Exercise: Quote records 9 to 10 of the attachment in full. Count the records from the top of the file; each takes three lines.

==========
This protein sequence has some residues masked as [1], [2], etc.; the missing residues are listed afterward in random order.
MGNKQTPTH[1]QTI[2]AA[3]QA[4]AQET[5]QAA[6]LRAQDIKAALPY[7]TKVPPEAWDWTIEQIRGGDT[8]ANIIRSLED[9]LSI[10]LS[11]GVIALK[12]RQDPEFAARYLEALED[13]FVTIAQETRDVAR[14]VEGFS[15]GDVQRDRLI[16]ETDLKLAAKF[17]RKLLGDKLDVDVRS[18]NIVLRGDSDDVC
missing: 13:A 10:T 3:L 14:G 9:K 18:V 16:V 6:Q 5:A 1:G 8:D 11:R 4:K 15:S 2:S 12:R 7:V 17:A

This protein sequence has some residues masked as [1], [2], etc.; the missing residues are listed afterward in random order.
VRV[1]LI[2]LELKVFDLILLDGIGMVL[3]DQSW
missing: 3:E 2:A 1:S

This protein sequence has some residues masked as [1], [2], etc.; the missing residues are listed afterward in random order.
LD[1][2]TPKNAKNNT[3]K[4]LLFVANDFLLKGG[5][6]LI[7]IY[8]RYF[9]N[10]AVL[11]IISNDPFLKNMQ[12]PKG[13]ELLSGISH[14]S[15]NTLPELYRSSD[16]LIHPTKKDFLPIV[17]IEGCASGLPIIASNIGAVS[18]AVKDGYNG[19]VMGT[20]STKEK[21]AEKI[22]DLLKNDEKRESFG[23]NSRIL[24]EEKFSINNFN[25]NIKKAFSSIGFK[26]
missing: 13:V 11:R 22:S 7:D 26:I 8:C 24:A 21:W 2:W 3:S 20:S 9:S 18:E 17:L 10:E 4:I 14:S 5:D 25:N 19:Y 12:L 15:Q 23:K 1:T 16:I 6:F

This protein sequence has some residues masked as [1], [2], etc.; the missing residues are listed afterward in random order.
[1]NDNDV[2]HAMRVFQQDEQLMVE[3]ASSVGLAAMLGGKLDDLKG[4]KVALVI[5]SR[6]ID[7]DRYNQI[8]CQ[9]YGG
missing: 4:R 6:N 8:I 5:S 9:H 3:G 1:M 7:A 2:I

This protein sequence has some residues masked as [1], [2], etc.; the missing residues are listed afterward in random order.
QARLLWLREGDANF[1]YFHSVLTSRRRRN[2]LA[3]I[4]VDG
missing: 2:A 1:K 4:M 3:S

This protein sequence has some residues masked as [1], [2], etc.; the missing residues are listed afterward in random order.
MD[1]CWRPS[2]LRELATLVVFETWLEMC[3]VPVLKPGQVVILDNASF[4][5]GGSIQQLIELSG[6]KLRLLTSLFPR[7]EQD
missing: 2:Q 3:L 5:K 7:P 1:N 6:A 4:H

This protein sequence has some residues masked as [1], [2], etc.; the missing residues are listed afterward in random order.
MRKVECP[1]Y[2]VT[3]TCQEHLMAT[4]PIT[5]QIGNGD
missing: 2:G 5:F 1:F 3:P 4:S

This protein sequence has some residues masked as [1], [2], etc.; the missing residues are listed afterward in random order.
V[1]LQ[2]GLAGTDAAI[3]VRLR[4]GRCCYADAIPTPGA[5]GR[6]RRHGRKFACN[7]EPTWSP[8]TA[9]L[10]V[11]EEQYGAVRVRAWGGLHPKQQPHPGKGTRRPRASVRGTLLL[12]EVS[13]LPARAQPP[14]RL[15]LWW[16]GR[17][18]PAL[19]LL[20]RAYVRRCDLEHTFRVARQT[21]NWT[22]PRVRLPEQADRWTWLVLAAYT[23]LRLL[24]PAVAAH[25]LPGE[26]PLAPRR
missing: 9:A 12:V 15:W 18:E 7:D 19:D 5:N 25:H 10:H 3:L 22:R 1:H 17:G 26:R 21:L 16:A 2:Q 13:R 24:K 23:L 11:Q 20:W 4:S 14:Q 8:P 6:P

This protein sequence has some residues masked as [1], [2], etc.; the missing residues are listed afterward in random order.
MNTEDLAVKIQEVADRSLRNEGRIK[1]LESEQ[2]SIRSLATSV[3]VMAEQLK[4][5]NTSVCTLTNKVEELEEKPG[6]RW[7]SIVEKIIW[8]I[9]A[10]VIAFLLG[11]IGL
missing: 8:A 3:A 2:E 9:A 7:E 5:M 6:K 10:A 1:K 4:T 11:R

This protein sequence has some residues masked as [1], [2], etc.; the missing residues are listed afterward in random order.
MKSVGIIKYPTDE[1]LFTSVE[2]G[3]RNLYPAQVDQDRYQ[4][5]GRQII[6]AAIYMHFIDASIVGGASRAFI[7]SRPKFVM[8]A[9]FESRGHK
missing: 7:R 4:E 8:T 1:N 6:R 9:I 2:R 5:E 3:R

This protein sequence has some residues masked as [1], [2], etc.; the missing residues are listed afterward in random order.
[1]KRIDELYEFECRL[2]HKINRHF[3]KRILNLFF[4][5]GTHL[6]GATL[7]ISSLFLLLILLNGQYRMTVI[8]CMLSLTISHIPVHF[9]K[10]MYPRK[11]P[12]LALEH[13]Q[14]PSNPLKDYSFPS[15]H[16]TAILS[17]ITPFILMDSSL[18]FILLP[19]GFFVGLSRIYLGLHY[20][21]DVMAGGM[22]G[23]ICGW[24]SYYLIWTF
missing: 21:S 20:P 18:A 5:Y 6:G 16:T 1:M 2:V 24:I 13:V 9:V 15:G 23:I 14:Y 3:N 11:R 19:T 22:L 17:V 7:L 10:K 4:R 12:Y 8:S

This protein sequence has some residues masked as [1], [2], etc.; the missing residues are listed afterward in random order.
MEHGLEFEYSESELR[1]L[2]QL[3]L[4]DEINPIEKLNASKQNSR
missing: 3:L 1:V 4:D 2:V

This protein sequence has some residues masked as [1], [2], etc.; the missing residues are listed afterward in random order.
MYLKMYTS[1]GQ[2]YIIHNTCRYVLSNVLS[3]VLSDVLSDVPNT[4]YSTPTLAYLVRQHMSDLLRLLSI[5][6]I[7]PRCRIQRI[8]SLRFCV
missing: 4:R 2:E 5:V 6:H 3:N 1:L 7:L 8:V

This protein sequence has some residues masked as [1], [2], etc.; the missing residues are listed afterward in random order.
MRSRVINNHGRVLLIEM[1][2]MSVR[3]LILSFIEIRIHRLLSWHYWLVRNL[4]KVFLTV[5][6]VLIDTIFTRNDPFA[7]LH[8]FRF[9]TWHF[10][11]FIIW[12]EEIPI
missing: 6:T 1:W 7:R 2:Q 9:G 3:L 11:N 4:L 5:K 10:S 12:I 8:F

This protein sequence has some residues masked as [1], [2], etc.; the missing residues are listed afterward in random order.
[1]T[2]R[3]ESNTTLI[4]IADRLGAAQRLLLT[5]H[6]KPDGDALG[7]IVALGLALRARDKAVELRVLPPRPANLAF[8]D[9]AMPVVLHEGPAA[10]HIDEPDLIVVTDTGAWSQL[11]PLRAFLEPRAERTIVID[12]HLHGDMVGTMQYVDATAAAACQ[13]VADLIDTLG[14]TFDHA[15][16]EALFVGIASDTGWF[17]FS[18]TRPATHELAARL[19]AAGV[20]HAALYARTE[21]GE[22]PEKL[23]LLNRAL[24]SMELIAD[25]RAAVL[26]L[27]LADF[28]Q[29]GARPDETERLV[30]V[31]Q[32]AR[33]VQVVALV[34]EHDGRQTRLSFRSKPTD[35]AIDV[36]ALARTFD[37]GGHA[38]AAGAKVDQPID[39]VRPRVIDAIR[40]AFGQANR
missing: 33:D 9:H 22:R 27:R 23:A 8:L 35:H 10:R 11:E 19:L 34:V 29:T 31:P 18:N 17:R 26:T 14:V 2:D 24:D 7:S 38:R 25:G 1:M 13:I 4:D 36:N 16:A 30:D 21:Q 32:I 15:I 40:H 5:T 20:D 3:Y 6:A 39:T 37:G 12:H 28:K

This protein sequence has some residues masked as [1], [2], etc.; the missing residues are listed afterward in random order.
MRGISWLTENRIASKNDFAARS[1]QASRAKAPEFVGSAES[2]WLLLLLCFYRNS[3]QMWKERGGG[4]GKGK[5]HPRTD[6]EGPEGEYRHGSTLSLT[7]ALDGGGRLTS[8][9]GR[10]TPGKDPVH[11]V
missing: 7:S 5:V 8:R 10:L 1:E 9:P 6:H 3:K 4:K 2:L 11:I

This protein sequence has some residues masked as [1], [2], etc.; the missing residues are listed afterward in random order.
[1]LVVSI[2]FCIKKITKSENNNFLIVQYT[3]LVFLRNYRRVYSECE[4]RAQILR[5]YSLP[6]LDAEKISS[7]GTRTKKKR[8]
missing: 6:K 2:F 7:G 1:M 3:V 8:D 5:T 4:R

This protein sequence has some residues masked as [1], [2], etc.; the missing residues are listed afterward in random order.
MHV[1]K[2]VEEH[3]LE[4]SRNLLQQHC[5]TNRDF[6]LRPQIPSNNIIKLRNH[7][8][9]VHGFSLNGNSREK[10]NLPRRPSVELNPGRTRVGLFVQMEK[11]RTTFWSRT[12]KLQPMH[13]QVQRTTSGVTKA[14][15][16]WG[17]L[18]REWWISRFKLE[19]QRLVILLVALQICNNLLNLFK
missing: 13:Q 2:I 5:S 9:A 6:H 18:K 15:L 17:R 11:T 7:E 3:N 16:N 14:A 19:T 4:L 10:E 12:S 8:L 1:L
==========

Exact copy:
This protein sequence has some residues masked as [1], [2], etc.; the missing residues are listed afterward in random order.
MNTEDLAVKIQEVADRSLRNEGRIK[1]LESEQ[2]SIRSLATSV[3]VMAEQLK[4][5]NTSVCTLTNKVEELEEKPG[6]RW[7]SIVEKIIW[8]I[9]A[10]VIAFLLG[11]IGL
missing: 8:A 3:A 2:E 9:A 7:E 5:M 6:K 10:A 1:K 4:T 11:R

This protein sequence has some residues masked as [1], [2], etc.; the missing residues are listed afterward in random order.
MKSVGIIKYPTDE[1]LFTSVE[2]G[3]RNLYPAQVDQDRYQ[4][5]GRQII[6]AAIYMHFIDASIVGGASRAFI[7]SRPKFVM[8]A[9]FESRGHK
missing: 7:R 4:E 8:T 1:N 6:R 9:I 2:R 5:E 3:R